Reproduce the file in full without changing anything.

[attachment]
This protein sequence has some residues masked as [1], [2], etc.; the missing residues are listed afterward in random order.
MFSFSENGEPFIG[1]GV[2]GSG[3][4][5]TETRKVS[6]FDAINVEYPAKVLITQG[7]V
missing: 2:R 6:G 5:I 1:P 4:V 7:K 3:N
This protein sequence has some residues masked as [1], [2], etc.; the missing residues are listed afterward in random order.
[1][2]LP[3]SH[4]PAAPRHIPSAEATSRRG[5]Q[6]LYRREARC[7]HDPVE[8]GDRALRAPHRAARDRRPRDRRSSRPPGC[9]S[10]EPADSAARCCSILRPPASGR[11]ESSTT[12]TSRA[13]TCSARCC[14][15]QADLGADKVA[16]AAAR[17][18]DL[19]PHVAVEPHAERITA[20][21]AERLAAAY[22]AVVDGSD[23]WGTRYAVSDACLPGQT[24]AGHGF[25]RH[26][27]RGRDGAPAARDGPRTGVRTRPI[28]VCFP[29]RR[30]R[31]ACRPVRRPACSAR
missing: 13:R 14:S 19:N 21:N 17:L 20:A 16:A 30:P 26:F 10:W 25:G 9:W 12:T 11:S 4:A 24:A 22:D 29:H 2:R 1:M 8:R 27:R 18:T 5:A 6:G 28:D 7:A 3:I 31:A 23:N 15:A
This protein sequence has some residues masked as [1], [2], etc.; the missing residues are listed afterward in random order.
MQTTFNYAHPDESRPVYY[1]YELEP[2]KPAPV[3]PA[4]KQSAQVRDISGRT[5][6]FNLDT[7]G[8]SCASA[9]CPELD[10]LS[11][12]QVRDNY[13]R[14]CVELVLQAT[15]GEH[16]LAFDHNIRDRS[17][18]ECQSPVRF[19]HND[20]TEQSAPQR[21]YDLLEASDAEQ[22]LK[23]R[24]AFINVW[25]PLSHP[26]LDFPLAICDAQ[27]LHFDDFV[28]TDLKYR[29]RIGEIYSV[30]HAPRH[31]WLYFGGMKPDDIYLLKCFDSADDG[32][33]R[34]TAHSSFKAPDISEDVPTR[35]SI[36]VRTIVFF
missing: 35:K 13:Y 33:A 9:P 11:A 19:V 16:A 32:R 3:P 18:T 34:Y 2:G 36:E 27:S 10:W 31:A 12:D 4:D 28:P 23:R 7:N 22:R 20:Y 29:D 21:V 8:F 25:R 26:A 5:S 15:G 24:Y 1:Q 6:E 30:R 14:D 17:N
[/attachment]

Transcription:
This protein sequence has some residues masked as [1], [2], etc.; the missing residues are listed afterward in random order.
MFSFSENGEPFIG[1]GV[2]GSG[3][4][5]TETRKVS[6]FDAINVEYPAKVLITQG[7]V
missing: 2:R 6:G 5:I 1:P 4:V 7:K 3:N
This protein sequence has some residues masked as [1], [2], etc.; the missing residues are listed afterward in random order.
[1][2]LP[3]SH[4]PAAPRHIPSAEATSRRG[5]Q[6]LYRREARC[7]HDPVE[8]GDRALRAPHRAARDRRPRDRRSSRPPGC[9]S[10]EPADSAARCCSILRPPASGR[11]ESSTT[12]TSRA[13]TCSARCC[14][15]QADLGADKVA[16]AAAR[17][18]DL[19]PHVAVEPHAERITA[20][21]AERLAAAY[22]AVVDGSD[23]WGTRYAVSDACLPGQT[24]AGHGF[25]RH[26][27]RGRDGAPAARDGPRTGVRTRPI[28]VCFP[29]RR[30]R[31]ACRPVRRPACSAR
missing: 13:R 14:S 19:N 21:N 17:L 20:A 16:A 30:P 26:F 10:W 25:G 9:W 12:T 11:S 4:A 24:A 22:D 29:H 2:R 1:M 8:R 27:R 18:T 5:A 6:G 28:D 7:A 3:I 31:A 23:N 15:A
This protein sequence has some residues masked as [1], [2], etc.; the missing residues are listed afterward in random order.
MQTTFNYAHPDESRPVYY[1]YELEP[2]KPAPV[3]PA[4]KQSAQVRDISGRT[5][6]FNLDT[7]G[8]SCASA[9]CPELD[10]LS[11][12]QVRDNY[13]R[14]CVELVLQAT[15]GEH[16]LAFDHNIRDRS[17][18]ECQSPVRF[19]HND[20]TEQSAPQR[21]YDLLEASDAEQ[22]LK[23]R[24]AFINVW[25]PLSHP[26]LDFPLAICDAQ[27]LHFDDFV[28]TDLKYR[29]RIGEIYSV[30]HAPRH[31]WLYFGGMKPDDIYLLKCFDSADDG[32][33]R[34]TAHSSFKAPDISEDVPTR[35]SI[36]VRTIVFF
missing: 35:K 13:Y 33:A 9:P 11:A 19:V 16:A 32:R 3:P 18:T 34:Y 2:G 36:E 27:S 10:W 31:A 12:D 4:D 28:P 23:R 7:N 22:R 20:Y 29:D 21:V 8:F 25:R 26:A 5:S 15:G 24:Y 1:Q 6:E 30:R 14:D 17:N